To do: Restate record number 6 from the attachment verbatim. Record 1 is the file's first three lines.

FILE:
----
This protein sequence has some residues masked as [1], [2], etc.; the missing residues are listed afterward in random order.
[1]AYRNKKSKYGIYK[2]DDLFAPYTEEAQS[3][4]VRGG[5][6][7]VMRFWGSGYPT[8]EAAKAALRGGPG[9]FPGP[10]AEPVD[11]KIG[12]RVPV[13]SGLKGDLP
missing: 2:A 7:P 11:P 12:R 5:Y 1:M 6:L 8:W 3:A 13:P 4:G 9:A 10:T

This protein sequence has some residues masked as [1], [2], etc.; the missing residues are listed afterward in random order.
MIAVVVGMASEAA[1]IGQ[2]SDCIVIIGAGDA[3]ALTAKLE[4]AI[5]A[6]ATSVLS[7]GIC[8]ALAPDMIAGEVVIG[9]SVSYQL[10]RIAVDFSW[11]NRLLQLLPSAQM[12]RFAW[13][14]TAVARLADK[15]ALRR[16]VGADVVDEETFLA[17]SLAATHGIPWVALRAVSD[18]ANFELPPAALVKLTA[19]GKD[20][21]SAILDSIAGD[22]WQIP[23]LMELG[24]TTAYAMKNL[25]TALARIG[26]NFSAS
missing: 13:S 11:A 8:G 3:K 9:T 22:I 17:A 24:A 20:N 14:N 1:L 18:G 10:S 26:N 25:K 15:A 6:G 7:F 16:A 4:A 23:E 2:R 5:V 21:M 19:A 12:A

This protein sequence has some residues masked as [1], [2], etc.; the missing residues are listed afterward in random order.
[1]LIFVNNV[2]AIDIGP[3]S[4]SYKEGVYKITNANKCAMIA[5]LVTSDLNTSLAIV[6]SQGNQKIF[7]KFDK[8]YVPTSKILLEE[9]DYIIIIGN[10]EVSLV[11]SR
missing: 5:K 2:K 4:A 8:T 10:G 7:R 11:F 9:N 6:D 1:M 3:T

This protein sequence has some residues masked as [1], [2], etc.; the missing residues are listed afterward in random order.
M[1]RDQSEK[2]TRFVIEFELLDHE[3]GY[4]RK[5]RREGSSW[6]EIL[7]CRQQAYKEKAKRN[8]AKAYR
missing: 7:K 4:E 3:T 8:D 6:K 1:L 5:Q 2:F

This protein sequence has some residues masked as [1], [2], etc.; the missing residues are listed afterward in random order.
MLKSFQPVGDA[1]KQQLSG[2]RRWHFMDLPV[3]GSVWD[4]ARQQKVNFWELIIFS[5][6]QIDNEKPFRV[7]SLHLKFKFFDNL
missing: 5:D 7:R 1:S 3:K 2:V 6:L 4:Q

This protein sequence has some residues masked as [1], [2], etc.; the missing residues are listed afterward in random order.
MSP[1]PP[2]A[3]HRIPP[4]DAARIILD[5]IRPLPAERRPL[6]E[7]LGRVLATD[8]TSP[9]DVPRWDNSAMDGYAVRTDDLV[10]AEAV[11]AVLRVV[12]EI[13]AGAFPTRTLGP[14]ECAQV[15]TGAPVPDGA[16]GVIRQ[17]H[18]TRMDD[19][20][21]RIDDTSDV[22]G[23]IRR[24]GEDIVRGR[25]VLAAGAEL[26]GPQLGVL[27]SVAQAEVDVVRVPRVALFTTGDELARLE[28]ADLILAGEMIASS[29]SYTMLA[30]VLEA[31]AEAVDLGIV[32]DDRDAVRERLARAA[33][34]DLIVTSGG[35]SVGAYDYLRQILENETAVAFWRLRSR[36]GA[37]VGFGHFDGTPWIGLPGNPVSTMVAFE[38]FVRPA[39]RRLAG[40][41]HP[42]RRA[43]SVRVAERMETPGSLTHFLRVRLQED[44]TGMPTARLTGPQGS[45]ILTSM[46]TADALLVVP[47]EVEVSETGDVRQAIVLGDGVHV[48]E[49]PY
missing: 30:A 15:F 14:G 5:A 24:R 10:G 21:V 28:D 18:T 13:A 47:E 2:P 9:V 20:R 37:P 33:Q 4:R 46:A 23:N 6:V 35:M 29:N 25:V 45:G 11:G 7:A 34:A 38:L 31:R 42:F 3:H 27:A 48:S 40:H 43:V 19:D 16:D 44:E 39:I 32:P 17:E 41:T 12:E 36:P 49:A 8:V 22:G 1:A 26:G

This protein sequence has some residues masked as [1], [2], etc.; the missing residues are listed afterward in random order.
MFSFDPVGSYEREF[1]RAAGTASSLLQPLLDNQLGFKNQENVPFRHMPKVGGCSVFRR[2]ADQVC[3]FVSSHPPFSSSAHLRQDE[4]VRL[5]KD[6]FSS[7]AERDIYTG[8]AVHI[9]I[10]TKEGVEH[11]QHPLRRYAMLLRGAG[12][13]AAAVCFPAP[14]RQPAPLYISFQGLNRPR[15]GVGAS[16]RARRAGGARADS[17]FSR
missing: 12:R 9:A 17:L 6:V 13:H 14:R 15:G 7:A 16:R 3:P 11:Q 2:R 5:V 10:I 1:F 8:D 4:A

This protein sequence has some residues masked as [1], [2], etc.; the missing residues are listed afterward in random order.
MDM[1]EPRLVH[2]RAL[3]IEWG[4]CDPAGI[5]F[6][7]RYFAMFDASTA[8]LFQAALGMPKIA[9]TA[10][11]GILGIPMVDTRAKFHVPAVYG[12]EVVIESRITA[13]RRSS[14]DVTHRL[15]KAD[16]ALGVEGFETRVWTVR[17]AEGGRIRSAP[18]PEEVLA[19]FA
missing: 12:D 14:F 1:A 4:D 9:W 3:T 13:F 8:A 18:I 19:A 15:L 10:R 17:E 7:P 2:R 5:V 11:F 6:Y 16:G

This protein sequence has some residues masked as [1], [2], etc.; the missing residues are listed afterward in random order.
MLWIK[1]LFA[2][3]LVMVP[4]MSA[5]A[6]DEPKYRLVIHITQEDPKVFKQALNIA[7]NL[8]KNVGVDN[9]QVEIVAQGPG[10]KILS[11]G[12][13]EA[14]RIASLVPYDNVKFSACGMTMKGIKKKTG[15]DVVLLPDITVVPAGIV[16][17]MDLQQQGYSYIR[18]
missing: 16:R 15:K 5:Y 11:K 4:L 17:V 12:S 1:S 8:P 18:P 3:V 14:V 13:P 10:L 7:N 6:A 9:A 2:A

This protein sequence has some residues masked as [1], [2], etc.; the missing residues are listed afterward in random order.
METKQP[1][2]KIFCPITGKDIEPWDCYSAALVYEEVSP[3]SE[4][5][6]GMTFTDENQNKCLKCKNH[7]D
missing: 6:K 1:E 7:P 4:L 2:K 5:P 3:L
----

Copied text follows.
This protein sequence has some residues masked as [1], [2], etc.; the missing residues are listed afterward in random order.
MSP[1]PP[2]A[3]HRIPP[4]DAARIILD[5]IRPLPAERRPL[6]E[7]LGRVLATD[8]TSP[9]DVPRWDNSAMDGYAVRTDDLV[10]AEAV[11]AVLRVV[12]EI[13]AGAFPTRTLGP[14]ECAQV[15]TGAPVPDGA[16]GVIRQ[17]H[18]TRMDD[19][20][21]RIDDTSDV[22]G[23]IRR[24]GEDIVRGR[25]VLAAGAEL[26]GPQLGVL[27]SVAQAEVDVVRVPRVALFTTGDELARLE[28]ADLILAGEMIASS[29]SYTMLA[30]VLEA[31]AEAVDLGIV[32]DDRDAVRERLARAA[33][34]DLIVTSGG[35]SVGAYDYLRQILENETAVAFWRLRSR[36]GA[37]VGFGHFDGTPWIGLPGNPVSTMVAFE[38]FVRPA[39]RRLAG[40][41]HP[42]RRA[43]SVRVAERMETPGSLTHFLRVRLQED[44]TGMPTARLTGPQGS[45]ILTSM[46]TADALLVVP[47]EVEVSETGDVRQAIVLGDGVHV[48]E[49]PY
missing: 30:A 15:F 14:G 5:A 24:R 10:G 21:V 28:D 18:T 13:A 47:E 2:P 9:V 20:R 37:P 33:Q 4:R 46:A 23:N 6:V 35:M 29:N 25:V 45:G 11:G 7:A 34:A 38:L 31:R 42:F 3:H 27:A 48:S 40:H 43:V 19:D 16:D 44:E 39:I 32:P 17:E 41:T 12:E 36:P 49:A 8:V 22:G 1:A 26:G